Shane Black
The Coen Brothers

Female scribes are often neglected in these lists, but men and women alike can learn from the unique voices of: 

Norah Ephron
Sophia Copola
Callie Khouri
Allison Anders
Diablo Cody

Here is the WGA’s list of the 101 Greatest Screenplays with links to read them:

(However, you’ll need tomake friends with an agent, manager or film executive to get your hands on copies of the above.)

Every year “The Blacklist” is compiled by hundreds of film executives, each of whom contribute the names of up to ten of their favorite unproduced scripts of the year. 2010’s list can be found HERE:

In general, in order to getcopies of screenplays on the net, go to:

My pdf scripts
Simply Scripts
The Internet Script Database

(Also see answers to the related question: Screenwriting: Where can I download screenplays of films to read / study?)

The key is to look for EARLY DRAFTS OF THE SCREENPLAY, not just the official “shooting script” which is often a simple transcription of the finished film.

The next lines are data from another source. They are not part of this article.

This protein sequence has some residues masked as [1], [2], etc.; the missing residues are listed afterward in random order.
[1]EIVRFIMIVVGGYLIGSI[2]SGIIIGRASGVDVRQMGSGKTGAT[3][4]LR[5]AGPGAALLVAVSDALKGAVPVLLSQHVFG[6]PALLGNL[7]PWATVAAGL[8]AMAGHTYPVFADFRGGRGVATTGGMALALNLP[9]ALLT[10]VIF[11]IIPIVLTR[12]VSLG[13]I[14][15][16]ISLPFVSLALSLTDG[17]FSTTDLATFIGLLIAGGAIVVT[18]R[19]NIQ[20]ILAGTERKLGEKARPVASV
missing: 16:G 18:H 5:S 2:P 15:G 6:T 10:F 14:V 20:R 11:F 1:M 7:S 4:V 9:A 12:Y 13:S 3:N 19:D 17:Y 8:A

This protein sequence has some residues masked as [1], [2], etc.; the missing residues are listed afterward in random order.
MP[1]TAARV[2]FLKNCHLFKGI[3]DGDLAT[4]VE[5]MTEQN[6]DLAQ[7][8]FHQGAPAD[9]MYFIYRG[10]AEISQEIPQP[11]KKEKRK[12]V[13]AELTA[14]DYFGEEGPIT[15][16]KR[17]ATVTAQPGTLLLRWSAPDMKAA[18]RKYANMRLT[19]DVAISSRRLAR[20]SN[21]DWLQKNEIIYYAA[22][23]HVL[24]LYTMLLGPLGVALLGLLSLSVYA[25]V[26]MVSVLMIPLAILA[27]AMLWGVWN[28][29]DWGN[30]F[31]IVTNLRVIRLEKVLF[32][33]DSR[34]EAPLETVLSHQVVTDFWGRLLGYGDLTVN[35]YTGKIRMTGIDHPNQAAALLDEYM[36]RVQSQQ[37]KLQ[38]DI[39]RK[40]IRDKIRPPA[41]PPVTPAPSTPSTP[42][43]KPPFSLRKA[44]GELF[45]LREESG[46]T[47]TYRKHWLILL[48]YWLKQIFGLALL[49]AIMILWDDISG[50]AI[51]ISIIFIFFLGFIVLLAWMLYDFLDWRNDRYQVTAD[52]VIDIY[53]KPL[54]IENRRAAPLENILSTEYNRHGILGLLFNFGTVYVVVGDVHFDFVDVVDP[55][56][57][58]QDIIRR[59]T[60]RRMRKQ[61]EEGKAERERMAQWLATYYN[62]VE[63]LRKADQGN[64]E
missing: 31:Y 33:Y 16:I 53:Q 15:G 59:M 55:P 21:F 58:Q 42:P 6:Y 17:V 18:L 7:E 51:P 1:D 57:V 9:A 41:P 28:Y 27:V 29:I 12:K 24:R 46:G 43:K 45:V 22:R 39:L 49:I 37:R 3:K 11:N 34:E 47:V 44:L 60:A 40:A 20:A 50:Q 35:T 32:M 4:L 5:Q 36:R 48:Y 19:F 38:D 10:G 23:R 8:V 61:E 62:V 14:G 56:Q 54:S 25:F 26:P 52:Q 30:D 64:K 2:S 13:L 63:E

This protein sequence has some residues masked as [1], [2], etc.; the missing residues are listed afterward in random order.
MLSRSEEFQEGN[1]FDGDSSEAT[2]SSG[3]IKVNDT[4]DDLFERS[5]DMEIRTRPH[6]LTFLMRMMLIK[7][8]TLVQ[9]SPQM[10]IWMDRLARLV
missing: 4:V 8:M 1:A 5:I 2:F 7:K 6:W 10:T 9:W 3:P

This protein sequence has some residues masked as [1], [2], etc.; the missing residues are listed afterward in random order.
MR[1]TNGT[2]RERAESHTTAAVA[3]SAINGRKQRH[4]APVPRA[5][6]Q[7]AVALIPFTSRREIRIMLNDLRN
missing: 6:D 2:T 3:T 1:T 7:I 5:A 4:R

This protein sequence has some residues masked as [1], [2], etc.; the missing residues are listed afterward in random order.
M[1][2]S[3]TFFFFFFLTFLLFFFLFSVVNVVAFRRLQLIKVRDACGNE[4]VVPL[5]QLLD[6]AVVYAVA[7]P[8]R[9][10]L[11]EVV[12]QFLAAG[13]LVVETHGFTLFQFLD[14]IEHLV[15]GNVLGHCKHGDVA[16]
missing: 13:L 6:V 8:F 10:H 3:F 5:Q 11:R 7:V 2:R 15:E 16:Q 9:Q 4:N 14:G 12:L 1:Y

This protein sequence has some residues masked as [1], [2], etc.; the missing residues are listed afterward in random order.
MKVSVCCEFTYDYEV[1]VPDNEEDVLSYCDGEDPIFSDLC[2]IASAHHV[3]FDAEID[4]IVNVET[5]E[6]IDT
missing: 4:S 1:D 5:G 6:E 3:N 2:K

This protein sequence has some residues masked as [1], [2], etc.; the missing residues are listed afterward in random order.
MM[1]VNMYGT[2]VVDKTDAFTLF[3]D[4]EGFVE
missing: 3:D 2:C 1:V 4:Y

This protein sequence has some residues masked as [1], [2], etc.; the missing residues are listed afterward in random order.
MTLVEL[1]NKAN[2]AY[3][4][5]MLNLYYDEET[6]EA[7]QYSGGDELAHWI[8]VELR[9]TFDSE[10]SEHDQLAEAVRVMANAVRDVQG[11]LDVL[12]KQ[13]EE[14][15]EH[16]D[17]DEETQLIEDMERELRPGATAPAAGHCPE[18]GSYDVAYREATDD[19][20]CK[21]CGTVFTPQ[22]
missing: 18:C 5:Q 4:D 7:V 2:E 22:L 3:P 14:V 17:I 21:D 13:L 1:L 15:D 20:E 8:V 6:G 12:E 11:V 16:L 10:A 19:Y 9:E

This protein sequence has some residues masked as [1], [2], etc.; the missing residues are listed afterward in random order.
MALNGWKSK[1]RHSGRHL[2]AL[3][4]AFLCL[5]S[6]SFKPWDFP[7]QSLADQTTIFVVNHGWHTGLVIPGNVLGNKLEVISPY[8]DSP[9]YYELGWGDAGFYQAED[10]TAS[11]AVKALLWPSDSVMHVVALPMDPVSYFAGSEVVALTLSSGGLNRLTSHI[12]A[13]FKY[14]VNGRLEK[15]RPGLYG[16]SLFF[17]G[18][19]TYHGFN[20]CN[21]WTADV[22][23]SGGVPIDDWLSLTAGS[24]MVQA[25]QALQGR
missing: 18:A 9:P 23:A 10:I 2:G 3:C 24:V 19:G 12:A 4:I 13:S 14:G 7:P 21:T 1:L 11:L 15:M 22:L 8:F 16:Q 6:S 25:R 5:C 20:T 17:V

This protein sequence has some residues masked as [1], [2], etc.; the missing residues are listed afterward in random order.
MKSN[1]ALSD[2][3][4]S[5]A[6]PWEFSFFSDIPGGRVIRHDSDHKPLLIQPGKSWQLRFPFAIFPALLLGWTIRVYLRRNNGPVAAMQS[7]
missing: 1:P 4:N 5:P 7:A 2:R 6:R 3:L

Even maverick writer-directors working outside the Hollywood system and writers who want to challenge mainstream formulas of three-act-structure, conflict-centered storytelling, and concept-driven subject matter would do well to study these scripts. A screenplay is ultimately a communication tool, like a blueprint, to be given to actors, cinematographers, production designers and editors. Even if you aspire to make movies like Tarkovsky and HATED Lethal Weapon, you can still learn from the way successful screenwriters clearly and competently convey style and cinematic action to their collaborators.

As a final note, perhaps the best place to start is to read the screenplays for a couple of your favorite films. Reading them will feel like play rather than work. And there is no faster way to learn the format and tools of the screenwriter's craft.


Enhanced by Zemanta

10 comments:

Neil Sarver said...

Great suggestions. I agree that reading a lot of screenplays is important for a number of reasons. Not the least of which is that it's easy to get caught up in reading books and such that provide you with a lot of rules, and it's good to get a good sense that it's possible - and even preferable - to find your own voice within those rules.

Chase Gordon said...